Vs. Union of India & Ors  INSC 67 (1 March 1990)
Rangnath Misra Rangnath Punchhi, M.M. Agrawal, S.C.
1990 AIR 1004 1990 SCR (1) 783 1990 SCC (2) 328 JT 1990 (2) 618 1990 SCALE
Services--Fundamental Rules: Fundamental Rules 56(j)(i) --Compulsory
retirement--Object of rule---Assail- ment of order-Grounds for--Order retiring
appellant in public interest--Validity of.
Writ Petition flied before this Court, the peti- tioner assailed the order of
his compulsory retirement from service made under rule 56(j)(i) of the
petitioner contended that he was efficient, had clear and unblemished record of
service and his character roll entries were excellent, and since no review has
been made six months before he attained the age of 50 or completed thirty years
of service nor he had been retired on the basis of review, he was entitled to
continue upto the normal retirement age of 58.
behalf of the respondents, it was contended that the order of retirement was
made in public interest after review and that the Committee had concluded after
reviewing com- plete record of service and considering the quality of work on
the whole, that the petitioner was not fit to be retained in public interest.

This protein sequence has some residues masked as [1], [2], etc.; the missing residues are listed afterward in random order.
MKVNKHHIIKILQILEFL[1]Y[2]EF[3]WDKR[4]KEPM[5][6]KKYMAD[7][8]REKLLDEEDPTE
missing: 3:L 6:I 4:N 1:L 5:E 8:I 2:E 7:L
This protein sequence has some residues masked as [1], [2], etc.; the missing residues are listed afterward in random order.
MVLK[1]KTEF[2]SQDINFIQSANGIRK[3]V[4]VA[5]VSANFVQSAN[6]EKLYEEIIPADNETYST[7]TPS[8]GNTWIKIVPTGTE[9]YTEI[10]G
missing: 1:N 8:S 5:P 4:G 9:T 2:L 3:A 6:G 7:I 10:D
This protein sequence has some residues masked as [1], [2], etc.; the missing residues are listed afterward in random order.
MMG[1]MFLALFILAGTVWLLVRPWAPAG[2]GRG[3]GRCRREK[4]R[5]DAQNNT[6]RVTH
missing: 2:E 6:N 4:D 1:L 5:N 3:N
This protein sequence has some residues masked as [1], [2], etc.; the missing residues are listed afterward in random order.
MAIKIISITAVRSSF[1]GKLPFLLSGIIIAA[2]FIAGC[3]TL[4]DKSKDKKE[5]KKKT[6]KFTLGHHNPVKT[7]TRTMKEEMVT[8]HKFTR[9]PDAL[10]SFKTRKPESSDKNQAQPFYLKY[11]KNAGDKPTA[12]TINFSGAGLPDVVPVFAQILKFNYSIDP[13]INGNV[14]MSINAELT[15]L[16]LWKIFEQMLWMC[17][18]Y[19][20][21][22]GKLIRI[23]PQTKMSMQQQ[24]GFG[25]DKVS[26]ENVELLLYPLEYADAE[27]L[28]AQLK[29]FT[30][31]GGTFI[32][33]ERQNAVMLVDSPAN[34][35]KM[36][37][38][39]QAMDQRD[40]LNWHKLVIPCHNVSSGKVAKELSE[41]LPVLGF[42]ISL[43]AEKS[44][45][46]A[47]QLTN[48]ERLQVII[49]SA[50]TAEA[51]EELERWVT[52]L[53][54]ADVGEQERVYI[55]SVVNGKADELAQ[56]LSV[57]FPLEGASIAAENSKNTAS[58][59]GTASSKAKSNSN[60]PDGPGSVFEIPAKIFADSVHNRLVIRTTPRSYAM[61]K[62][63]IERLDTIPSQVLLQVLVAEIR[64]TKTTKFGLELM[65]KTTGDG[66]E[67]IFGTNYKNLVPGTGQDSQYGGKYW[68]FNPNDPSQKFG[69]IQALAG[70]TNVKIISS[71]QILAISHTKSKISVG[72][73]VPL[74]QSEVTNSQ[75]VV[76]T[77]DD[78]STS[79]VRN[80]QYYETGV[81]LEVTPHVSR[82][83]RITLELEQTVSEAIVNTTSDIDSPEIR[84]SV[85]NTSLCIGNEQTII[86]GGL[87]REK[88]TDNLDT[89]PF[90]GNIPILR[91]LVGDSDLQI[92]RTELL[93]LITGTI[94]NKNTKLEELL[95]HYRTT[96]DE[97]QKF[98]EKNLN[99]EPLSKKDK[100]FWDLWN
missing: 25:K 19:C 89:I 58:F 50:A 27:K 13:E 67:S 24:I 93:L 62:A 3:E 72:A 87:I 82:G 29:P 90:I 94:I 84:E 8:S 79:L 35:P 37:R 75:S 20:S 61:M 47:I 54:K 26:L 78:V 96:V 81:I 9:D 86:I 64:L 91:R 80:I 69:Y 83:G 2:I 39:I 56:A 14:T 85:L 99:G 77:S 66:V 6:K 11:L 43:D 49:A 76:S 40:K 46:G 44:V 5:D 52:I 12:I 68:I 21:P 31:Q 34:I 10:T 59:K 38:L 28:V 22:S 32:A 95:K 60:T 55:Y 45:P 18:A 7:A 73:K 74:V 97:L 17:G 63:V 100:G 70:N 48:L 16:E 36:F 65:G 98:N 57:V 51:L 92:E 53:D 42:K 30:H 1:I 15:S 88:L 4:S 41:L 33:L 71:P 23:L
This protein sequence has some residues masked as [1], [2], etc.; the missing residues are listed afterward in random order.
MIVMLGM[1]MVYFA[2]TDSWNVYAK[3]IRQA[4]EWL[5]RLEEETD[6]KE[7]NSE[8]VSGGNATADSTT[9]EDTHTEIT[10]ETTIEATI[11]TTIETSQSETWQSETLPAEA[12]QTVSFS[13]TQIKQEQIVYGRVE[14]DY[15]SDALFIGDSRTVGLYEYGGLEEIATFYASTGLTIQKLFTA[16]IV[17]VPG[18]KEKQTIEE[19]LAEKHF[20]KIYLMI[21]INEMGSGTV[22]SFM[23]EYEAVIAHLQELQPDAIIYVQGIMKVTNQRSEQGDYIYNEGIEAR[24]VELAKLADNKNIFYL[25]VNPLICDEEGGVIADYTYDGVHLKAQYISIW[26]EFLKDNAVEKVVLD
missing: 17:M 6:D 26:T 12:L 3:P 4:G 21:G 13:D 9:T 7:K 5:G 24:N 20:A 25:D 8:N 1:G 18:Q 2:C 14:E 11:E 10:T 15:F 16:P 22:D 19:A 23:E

the Writ Petition, this Court,
1.1 Compulsory retirement under rule 56(j)(i) is not a punishment as it does
not take away any of the past benefits. Chopping off the dead wood is one of
the important considerations for invoking rule 56(j)(i) of the Fundamental
aggrieved civil servant can challenge an order of compulsory retirement on the
ground (i) that the requisite opinion has not been formed; or (ii) that the
decision is based on collateral grounds; or (iii) that it is an arbi- trary
decision. If the civil servant is able to establish that the order suffered
from any of these infirmities, the Court has jurisdiction to quash the same.
[786F-G] Union of India v. Col. J.N. Sinha & Anr.,  1 SCR 791,
the instant case, on the basis of the service record, the Committee formed the
requisite opinion that the peti- tioner had ceased to be useful and, therefore,
should be retired prematurely. The petitioner has not placed any satisfactory
material to prove that the decision was based on collateral grounds. Once the
opinion is reached on the basis of materials on record, the order cannot be
treated to be arbitrary. The service record of more than five years shows that
the higher officers under whom the petitioner had worked were different and
different sets of reviewing offi- cers had also made the entries. Therefore,
the reports must be taken to have reflected an appropriate and objective
assessment of the performance of the petitioner. [786H; 787A-B]
JURISDICTION: Writ Petition No. 58 of 1983.
Article 32 of the Constitution of India) R.K. Garg and D.K. Garg for the Petitioner.
and L.K. Gupta for the Respondents.
MISRA, J. In this application under Art. 32 of the Constitution, petitioner
assails the order dated 5th
September, 1975, of
his compulsory retirement from service with effect from 5th of December, 1975,
made under rule 56(j)(i) of the Fundamental Rules. The impugned order ran thus: